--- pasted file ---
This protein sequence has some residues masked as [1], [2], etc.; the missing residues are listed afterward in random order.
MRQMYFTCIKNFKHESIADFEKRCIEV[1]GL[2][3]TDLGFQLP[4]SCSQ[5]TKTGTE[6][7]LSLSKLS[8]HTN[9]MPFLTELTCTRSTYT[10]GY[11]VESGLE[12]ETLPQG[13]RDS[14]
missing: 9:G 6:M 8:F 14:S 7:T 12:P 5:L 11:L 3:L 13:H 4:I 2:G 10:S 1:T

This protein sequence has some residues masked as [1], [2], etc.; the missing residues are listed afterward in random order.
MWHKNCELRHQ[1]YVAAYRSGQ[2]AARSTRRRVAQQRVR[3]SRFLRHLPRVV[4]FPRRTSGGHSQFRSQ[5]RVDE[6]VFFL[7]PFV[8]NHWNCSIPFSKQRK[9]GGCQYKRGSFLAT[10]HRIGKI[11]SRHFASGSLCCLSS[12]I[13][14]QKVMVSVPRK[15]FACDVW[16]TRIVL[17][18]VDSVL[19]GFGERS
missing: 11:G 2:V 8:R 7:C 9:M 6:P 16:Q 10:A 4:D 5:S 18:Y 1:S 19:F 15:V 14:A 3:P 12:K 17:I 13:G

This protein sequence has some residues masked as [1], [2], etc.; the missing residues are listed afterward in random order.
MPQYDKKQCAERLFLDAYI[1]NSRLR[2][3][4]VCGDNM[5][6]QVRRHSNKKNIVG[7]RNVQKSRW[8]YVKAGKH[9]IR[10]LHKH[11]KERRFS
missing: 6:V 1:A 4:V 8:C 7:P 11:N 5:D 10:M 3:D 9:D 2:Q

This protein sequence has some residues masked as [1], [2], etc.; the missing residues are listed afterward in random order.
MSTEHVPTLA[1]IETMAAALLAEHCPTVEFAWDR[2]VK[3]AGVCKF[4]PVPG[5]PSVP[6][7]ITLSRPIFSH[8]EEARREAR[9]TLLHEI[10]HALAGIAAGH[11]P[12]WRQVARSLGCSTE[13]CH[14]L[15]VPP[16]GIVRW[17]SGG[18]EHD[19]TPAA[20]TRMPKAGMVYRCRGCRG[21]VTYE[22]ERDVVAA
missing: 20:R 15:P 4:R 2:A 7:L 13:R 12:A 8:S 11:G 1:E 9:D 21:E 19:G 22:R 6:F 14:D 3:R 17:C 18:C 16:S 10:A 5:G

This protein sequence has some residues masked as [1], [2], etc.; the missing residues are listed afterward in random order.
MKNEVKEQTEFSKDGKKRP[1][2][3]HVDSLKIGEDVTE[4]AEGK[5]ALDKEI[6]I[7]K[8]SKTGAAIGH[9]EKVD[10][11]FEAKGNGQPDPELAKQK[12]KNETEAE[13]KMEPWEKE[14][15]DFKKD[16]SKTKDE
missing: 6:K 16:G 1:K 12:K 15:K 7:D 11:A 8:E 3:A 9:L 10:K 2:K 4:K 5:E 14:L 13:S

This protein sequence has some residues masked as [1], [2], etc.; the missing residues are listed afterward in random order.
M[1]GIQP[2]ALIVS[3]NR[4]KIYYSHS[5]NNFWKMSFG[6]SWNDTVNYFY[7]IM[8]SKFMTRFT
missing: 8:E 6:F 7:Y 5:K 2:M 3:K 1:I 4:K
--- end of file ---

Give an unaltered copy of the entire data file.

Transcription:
This protein sequence has some residues masked as [1], [2], etc.; the missing residues are listed afterward in random order.
MRQMYFTCIKNFKHESIADFEKRCIEV[1]GL[2][3]TDLGFQLP[4]SCSQ[5]TKTGTE[6][7]LSLSKLS[8]HTN[9]MPFLTELTCTRSTYT[10]GY[11]VESGLE[12]ETLPQG[13]RDS[14]
missing: 9:G 6:M 8:F 14:S 7:T 12:P 5:L 11:L 3:L 13:H 4:I 2:G 10:S 1:T

This protein sequence has some residues masked as [1], [2], etc.; the missing residues are listed afterward in random order.
MWHKNCELRHQ[1]YVAAYRSGQ[2]AARSTRRRVAQQRVR[3]SRFLRHLPRVV[4]FPRRTSGGHSQFRSQ[5]RVDE[6]VFFL[7]PFV[8]NHWNCSIPFSKQRK[9]GGCQYKRGSFLAT[10]HRIGKI[11]SRHFASGSLCCLSS[12]I[13][14]QKVMVSVPRK[15]FACDVW[16]TRIVL[17][18]VDSVL[19]GFGERS
missing: 11:G 2:V 8:R 7:C 9:M 6:P 16:Q 10:A 4:D 5:S 18:Y 1:S 19:F 15:V 14:A 3:P 12:K 17:I 13:G

This protein sequence has some residues masked as [1], [2], etc.; the missing residues are listed afterward in random order.
MPQYDKKQCAERLFLDAYI[1]NSRLR[2][3][4]VCGDNM[5][6]QVRRHSNKKNIVG[7]RNVQKSRW[8]YVKAGKH[9]IR[10]LHKH[11]KERRFS
missing: 6:V 1:A 4:V 8:C 7:P 11:N 5:D 10:M 3:D 9:D 2:Q

This protein sequence has some residues masked as [1], [2], etc.; the missing residues are listed afterward in random order.
MSTEHVPTLA[1]IETMAAALLAEHCPTVEFAWDR[2]VK[3]AGVCKF[4]PVPG[5]PSVP[6][7]ITLSRPIFSH[8]EEARREAR[9]TLLHEI[10]HALAGIAAGH[11]P[12]WRQVARSLGCSTE[13]CH[14]L[15]VPP[16]GIVRW[17]SGG[18]EHD[19]TPAA[20]TRMPKAGMVYRCRGCRG[21]VTYE[22]ERDVVAA
missing: 20:R 15:P 4:R 2:A 7:L 13:R 12:A 8:S 11:G 1:E 9:D 21:E 19:G 22:R 6:F 14:D 3:R 17:C 18:C 16:S 10:A 5:G

This protein sequence has some residues masked as [1], [2], etc.; the missing residues are listed afterward in random order.
MKNEVKEQTEFSKDGKKRP[1][2][3]HVDSLKIGEDVTE[4]AEGK[5]ALDKEI[6]I[7]K[8]SKTGAAIGH[9]EKVD[10][11]FEAKGNGQPDPELAKQK[12]KNETEAE[13]KMEPWEKE[14][15]DFKKD[16]SKTKDE
missing: 6:K 16:G 1:K 12:K 15:K 7:D 11:A 8:E 3:A 9:L 10:K 2:K 4:K 5:E 14:L 13:S

This protein sequence has some residues masked as [1], [2], etc.; the missing residues are listed afterward in random order.
M[1]GIQP[2]ALIVS[3]NR[4]KIYYSHS[5]NNFWKMSFG[6]SWNDTVNYFY[7]IM[8]SKFMTRFT
missing: 8:E 6:F 7:Y 5:K 2:M 3:K 1:I 4:K